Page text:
After the “Soviet Union” had repented from the “Cold War” game and suddenly left the table, the capitalist economy had been left unchallenged. Since the boss of the world’s communism, the Soviet Union, had collapsed, things got easier for the capitalist system. Thus, the global capital, industry being in the first place, had detached itself from the real economy and steered towards financials rapidly. Following the “Cold War”, the USA had located itself on the throne of global power. Thanks to the monopolar world system that is under the USA’s, which is gradually transforming into an arrogance monument, patronage, the lords of the global capital added more wealth to their already existing wealth. The wealth of the world’s richest people is equal to the incomes of 3.5 billion people. The world population’s 1 percent consists of the world’s richest people, and this 1% is almost 2000 times richer than the 50 percent of the world population that is poorer than they are. As for the top segment in the USA, which is equal to one tenth, they possess 75 percent of total wealth.
As Thomas Pikett, the writer of “Capitalism in the 20th Century”, states; leaving the dynamics of the market economy, which is run for the service of the finance capital, alone is forming a strong potential threat against the social justice values, which takes place in the center of the communities. According to Pikett, the essential destabilizing power is the fact that the private capital’s rate of return is lustily and constantly bigger than the increase rate in the income and production. This threat is substantial, general, updated and scorching. Now the world is trying to overcome the global problems created by the financial capitalism.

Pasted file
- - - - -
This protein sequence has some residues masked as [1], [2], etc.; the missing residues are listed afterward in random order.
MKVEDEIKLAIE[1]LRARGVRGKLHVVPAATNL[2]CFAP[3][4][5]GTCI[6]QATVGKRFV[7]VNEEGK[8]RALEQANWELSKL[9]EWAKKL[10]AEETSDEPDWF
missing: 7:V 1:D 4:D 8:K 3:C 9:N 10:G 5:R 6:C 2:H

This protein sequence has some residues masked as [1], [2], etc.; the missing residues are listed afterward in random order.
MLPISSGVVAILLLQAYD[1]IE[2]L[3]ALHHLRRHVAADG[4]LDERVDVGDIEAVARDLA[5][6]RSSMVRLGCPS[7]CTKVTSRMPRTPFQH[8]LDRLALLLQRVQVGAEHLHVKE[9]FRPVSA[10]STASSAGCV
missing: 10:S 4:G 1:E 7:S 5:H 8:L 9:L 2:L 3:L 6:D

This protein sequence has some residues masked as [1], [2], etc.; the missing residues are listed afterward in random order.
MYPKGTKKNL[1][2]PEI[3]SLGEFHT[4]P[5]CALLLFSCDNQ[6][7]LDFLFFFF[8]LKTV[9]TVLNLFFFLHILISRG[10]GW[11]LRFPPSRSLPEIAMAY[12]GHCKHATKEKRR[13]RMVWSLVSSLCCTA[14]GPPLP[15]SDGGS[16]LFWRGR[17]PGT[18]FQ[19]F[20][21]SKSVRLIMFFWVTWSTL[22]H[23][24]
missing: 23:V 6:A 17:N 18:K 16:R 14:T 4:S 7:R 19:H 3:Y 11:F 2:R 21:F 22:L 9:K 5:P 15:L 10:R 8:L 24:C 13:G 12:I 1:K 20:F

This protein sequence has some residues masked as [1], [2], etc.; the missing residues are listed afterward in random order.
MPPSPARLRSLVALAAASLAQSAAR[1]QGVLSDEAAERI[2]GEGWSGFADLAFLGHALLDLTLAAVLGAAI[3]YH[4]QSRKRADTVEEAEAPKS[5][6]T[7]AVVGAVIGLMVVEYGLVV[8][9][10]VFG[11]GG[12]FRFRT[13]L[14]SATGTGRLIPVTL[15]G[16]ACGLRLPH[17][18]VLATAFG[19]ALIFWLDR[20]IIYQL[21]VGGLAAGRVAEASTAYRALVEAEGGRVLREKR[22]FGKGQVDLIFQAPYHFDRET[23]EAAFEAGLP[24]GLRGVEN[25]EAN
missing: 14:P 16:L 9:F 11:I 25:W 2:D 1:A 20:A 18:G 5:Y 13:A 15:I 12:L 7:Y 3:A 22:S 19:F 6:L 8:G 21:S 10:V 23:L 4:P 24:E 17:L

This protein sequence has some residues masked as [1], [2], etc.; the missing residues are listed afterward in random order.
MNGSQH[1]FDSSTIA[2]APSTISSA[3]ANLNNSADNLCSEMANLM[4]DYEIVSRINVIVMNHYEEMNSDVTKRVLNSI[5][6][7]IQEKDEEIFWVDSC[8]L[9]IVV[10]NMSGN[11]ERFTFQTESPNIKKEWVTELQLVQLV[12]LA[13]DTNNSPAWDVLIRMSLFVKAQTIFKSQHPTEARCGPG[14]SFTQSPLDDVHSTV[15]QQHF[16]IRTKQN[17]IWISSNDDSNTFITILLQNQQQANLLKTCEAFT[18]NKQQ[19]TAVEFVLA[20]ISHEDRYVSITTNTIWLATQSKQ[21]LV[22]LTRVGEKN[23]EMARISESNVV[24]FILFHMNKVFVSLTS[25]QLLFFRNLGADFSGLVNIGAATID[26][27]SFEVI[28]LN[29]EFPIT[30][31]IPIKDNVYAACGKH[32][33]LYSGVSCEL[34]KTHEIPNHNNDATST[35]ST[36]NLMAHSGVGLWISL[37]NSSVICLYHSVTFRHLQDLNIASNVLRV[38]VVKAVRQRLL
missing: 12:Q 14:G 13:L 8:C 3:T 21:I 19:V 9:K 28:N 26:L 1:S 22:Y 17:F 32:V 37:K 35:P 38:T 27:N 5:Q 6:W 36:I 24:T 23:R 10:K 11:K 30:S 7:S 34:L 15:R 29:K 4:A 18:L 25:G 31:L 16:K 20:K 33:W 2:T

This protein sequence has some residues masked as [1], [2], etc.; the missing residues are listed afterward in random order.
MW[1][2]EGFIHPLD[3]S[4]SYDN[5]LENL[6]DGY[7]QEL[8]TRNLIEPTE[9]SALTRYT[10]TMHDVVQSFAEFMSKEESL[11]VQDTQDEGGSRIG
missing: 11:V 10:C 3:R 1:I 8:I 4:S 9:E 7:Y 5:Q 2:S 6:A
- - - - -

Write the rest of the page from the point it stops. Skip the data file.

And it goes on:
In the early stages of the 1990s, Zbigniev Brzezinski had stated: “It should be known that the majority of the world population is aware that a rich minority is relishing an endless consumption, and they cannot stand that anymore. As a result, the global inequality will be one of the main topics of the 21st Century policies.”
A couple of years after Brzezinski stated this, the financial crisis in 1997 had ravaged Asia. This foreshock was the messenger of even bigger earthquakes. In 2007, the financial crisis in USA had blown like a hurricane and reached Europe. Hundreds of thousands of people had lost their houses, jobs and savings. I’m mentioning these points for this reason: The “G-20”, which Turkey is also a member of, had been established after the G-7, which represented the richest 7 countries of the “Western” wing of the Cold War, had thrown in the towel against the “1997 Crisis”. However, the G-20 had been activated for attack mode after the “2007 Crisis”. It was understood that the “Club of the Rich” had no power of solving global issues. However, even though the USA didn’t have the power of solving global issues, they had the power of creating issues.
Since the G-20 was accommodating ideological, political, military and economic benefit groups, which are conflicting with each other, the G-20 failed to execute its global mission that was being expected from it. Even though this is the case, it still can be a suitable platform to raise many issues, “global inequality” being in the first place, to the top of the agenda. Because of this reason, Turkey’s tempore presidency of the G-20 starting December 1 is crucial. Before heading to the G-20 Leaders Summit at Australia, Prime Minister Ahmet Davutoğlu had said, “While being in the ranks of the world’s biggest economies, Turkey is also acting as an assistant or coordinator for the lesser developed countries in the world. This means that we are the sound of justice and remorse in the world. We will open the doors of dialogues against the economic inequalities.” If Turkey manages to make the sounds of billions of people, who are being squashed between the global inequality’s wheels, and are living in the villages and towns of the USA, Europe, Asia and Africa, heard in G-20 summits, then it would mean that Turkey surely had executed a historic duty.